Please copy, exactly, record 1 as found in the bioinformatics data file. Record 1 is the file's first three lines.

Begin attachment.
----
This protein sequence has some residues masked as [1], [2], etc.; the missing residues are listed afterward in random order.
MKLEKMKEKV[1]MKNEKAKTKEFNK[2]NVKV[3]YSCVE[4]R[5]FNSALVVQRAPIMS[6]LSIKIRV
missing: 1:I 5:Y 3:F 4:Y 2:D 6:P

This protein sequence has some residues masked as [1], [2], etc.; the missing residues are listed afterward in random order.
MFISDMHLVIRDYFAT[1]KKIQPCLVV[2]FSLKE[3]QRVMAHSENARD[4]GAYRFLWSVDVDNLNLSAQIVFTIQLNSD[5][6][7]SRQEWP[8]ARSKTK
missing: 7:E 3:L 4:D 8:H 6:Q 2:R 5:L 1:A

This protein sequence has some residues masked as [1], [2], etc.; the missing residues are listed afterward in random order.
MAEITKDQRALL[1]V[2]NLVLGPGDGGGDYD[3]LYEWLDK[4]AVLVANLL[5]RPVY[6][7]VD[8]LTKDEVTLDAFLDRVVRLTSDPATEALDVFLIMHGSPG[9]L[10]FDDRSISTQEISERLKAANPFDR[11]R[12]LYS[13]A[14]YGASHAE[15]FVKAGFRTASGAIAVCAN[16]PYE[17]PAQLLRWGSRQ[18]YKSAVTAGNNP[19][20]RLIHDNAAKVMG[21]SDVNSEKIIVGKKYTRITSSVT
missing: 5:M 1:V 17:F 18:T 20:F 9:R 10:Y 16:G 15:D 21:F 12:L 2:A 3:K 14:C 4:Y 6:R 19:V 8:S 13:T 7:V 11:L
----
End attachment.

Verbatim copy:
This protein sequence has some residues masked as [1], [2], etc.; the missing residues are listed afterward in random order.
MKLEKMKEKV[1]MKNEKAKTKEFNK[2]NVKV[3]YSCVE[4]R[5]FNSALVVQRAPIMS[6]LSIKIRV
missing: 1:I 5:Y 3:F 4:Y 2:D 6:P